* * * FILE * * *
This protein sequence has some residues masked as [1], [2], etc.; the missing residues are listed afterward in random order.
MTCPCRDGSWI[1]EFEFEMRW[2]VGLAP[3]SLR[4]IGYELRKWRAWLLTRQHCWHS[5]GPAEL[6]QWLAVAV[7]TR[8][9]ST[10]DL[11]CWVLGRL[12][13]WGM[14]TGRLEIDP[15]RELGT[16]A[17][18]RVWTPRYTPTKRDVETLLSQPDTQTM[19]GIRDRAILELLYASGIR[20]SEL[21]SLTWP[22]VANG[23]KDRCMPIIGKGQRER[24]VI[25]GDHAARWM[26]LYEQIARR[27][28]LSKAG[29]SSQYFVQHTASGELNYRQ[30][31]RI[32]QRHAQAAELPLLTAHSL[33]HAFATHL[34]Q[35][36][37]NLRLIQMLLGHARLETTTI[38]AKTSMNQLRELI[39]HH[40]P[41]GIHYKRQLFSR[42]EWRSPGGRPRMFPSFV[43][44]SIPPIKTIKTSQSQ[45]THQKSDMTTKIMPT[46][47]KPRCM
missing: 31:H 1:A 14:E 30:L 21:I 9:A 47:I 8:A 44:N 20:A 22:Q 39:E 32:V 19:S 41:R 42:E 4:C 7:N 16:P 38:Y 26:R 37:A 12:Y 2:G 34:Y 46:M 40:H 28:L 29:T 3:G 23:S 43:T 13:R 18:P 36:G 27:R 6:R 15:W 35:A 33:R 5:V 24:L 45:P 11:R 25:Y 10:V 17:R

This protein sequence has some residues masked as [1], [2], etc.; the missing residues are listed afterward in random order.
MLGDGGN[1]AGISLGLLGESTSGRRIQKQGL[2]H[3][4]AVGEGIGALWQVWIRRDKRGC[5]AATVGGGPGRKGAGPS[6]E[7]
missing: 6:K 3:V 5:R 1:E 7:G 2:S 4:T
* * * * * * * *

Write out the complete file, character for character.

This protein sequence has some residues masked as [1], [2], etc.; the missing residues are listed afterward in random order.
MTCPCRDGSWI[1]EFEFEMRW[2]VGLAP[3]SLR[4]IGYELRKWRAWLLTRQHCWHS[5]GPAEL[6]QWLAVAV[7]TR[8][9]ST[10]DL[11]CWVLGRL[12][13]WGM[14]TGRLEIDP[15]RELGT[16]A[17][18]RVWTPRYTPTKRDVETLLSQPDTQTM[19]GIRDRAILELLYASGIR[20]SEL[21]SLTWP[22]VANG[23]KDRCMPIIGKGQRER[24]VI[25]GDHAARWM[26]LYEQIARR[27][28]LSKAG[29]SSQYFVQHTASGELNYRQ[30][31]RI[32]QRHAQAAELPLLTAHSL[33]HAFATHL[34]Q[35][36][37]NLRLIQMLLGHARLETTTI[38]AKTSMNQLRELI[39]HH[40]P[41]GIHYKRQLFSR[42]EWRSPGGRPRMFPSFV[43][44]SIPPIKTIKTSQSQ[45]THQKSDMTTKIMPT[46][47]KPRCM
missing: 31:H 1:A 14:E 30:L 21:I 9:A 47:I 8:A 44:N 20:A 22:Q 39:E 32:V 19:S 41:R 42:E 4:C 7:N 16:P 38:Y 26:R 37:A 12:Y 2:G 34:Y 46:M 40:H 28:L 29:T 3:G 23:S 43:T 13:R 18:P 36:G 27:R 6:R 15:W 35:A 33:R 5:V 24:L 45:P 11:R 25:Y 10:V 17:R

This protein sequence has some residues masked as [1], [2], etc.; the missing residues are listed afterward in random order.
MLGDGGN[1]AGISLGLLGESTSGRRIQKQGL[2]H[3][4]AVGEGIGALWQVWIRRDKRGC[5]AATVGGGPGRKGAGPS[6]E[7]
missing: 6:K 3:V 5:R 1:E 7:G 2:S 4:T